When the invitation to check out Steakhouse No. 316 in Boulder arrived in my inbox, I was, to be honest, a bit suspicious. Could Conor O’Neill’s, the Irish pub where I’d spent plenty of nights in my college years watching my friends’ bands play and slamming Irish Car Bombs, really be transformed into a high end, nay, boutique, steak house? (I make no attempt to address the question of “should it?” here, leaving readers to their own opinions.)

Standing in the entry area as the host hung my coat, I could see that the transformation was real. While the bones of the former nearly 20-year-old pub remain, gone are the worn wooden furnishings and Irish signposts. If you came upon the month-old steak house today having never been to Conor’s, you might think that it had looked this way for years. The paneling is dark, the lighting low, the banquettes dressed in crushed red velvet, and the tables draped in white linen. Framed portraits and paintings of presidents and mid-century starlets, a crackling fireplace, taxidermy, and wrought-iron sconces give the space a feeling of permanence and longevity.

It’s all the brainchild of Craig and Samantha Cordts-Pearce of CP Restaurant Group. While this is their first Front Range endeavor, the pair operate five restaurants in Aspen, including the Wild Fig and the original, now seven-year-old Steakhouse No. 316. As their search for restaurant space in the Denver area dragged on, Conor O’Neill’s owner, Colm O’Neill, endured a rent-related roller coaster ride including temporarily shuttering, reopening, and then finally closing his business for good—the Cordts-Pearces took over.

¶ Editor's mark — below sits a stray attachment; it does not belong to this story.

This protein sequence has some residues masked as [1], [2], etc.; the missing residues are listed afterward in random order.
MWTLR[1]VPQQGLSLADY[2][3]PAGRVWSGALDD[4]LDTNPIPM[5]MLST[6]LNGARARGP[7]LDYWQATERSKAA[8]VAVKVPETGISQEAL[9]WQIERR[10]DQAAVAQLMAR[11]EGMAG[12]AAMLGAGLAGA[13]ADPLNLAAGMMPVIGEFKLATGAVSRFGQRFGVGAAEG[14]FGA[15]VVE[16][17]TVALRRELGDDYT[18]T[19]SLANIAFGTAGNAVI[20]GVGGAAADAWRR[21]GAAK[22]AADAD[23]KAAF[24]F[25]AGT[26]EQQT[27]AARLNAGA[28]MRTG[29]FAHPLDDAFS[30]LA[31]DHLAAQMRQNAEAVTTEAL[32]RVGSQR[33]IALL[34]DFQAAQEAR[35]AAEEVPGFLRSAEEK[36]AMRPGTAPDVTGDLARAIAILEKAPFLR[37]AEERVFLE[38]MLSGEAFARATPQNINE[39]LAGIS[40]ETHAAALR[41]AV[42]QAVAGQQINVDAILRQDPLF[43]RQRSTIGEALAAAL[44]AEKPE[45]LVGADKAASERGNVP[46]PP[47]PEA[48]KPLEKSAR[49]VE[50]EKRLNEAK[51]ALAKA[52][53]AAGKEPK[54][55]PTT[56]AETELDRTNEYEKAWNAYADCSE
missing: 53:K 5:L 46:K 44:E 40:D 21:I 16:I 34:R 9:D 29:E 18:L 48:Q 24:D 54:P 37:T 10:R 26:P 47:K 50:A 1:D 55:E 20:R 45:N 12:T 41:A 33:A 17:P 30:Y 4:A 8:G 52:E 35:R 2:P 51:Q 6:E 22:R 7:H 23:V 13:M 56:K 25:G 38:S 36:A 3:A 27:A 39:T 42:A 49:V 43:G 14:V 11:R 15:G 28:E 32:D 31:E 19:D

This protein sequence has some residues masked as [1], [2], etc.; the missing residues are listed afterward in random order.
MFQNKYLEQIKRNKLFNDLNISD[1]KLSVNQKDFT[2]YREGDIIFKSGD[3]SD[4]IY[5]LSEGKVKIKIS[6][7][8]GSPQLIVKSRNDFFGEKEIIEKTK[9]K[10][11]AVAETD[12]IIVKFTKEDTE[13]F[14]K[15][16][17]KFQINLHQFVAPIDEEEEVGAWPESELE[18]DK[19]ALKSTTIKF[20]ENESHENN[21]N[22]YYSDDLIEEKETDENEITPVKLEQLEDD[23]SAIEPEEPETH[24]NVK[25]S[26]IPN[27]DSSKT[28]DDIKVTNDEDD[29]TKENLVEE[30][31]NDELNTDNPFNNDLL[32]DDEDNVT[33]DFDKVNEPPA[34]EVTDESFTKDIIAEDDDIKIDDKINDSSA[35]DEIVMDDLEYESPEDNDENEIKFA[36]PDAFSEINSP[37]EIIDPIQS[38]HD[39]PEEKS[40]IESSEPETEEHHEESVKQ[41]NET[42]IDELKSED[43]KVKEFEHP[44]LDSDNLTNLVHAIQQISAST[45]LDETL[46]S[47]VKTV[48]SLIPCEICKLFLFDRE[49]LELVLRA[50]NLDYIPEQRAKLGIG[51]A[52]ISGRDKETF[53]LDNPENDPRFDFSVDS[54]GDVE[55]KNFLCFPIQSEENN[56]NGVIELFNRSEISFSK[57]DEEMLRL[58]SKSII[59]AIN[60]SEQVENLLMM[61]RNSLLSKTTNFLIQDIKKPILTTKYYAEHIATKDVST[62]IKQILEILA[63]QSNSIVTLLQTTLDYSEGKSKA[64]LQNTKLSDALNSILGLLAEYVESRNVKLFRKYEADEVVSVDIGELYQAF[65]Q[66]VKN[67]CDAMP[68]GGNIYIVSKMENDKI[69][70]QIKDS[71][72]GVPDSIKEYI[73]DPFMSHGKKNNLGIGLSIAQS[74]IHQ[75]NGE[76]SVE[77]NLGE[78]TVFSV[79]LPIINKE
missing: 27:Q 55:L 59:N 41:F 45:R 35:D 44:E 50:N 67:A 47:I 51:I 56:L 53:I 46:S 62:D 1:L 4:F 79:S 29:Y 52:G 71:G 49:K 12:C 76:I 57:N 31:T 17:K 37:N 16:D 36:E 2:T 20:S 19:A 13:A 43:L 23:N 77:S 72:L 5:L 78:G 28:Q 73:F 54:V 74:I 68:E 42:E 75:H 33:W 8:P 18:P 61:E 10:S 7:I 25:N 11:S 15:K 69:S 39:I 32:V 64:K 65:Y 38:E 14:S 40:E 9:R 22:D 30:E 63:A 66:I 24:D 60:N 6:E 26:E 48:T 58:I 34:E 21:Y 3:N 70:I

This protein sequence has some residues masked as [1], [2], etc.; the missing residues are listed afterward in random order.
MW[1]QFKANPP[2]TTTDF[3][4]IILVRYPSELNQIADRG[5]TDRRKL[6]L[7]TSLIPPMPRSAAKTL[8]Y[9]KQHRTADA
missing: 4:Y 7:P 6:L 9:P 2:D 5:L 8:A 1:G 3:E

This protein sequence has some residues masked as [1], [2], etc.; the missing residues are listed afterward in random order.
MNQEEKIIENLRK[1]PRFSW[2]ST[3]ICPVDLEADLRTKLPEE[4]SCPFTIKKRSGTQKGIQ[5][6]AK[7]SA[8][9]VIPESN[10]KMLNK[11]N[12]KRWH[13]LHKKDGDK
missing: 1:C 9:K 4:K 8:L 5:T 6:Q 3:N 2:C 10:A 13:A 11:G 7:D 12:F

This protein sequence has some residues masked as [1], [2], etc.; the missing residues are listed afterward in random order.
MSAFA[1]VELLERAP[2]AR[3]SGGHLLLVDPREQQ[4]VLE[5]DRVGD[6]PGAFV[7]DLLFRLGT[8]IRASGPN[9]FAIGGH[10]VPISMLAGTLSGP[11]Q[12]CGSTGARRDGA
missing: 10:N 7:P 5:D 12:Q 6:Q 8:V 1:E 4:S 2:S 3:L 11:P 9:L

Craig, who did much of the construction for the new space himself, is hoping that the “super swanky and sexy” steak house will appeal to citizens of the People’s Republic as much as it has to Aspenites. The menu certainly provides all the classic comforts of the genre: seafood towers, prime porterhouses and tomahawks, á la carte sides like roasted wild mushrooms and baked potatoes, and pitch-perfect caesar salad, prepared tableside. Those longing for the bygone days of Conor’s might not celebrate the high-end decor and high-priced dinner offerings, but they may be pleasantly surprised by the bar menu: Local beers from Epic Brewing Company and Good River Beer are priced at $5, and a bison cheeseburger and fries can be had for $16.

1922 13th Street, Boulder, 720-729-1922

Callie Sumlin
Callie Sumlin
Callie Sumlin is a writer living in Westminster, and has been covering food and sustainability in the Centennial State for more than five years.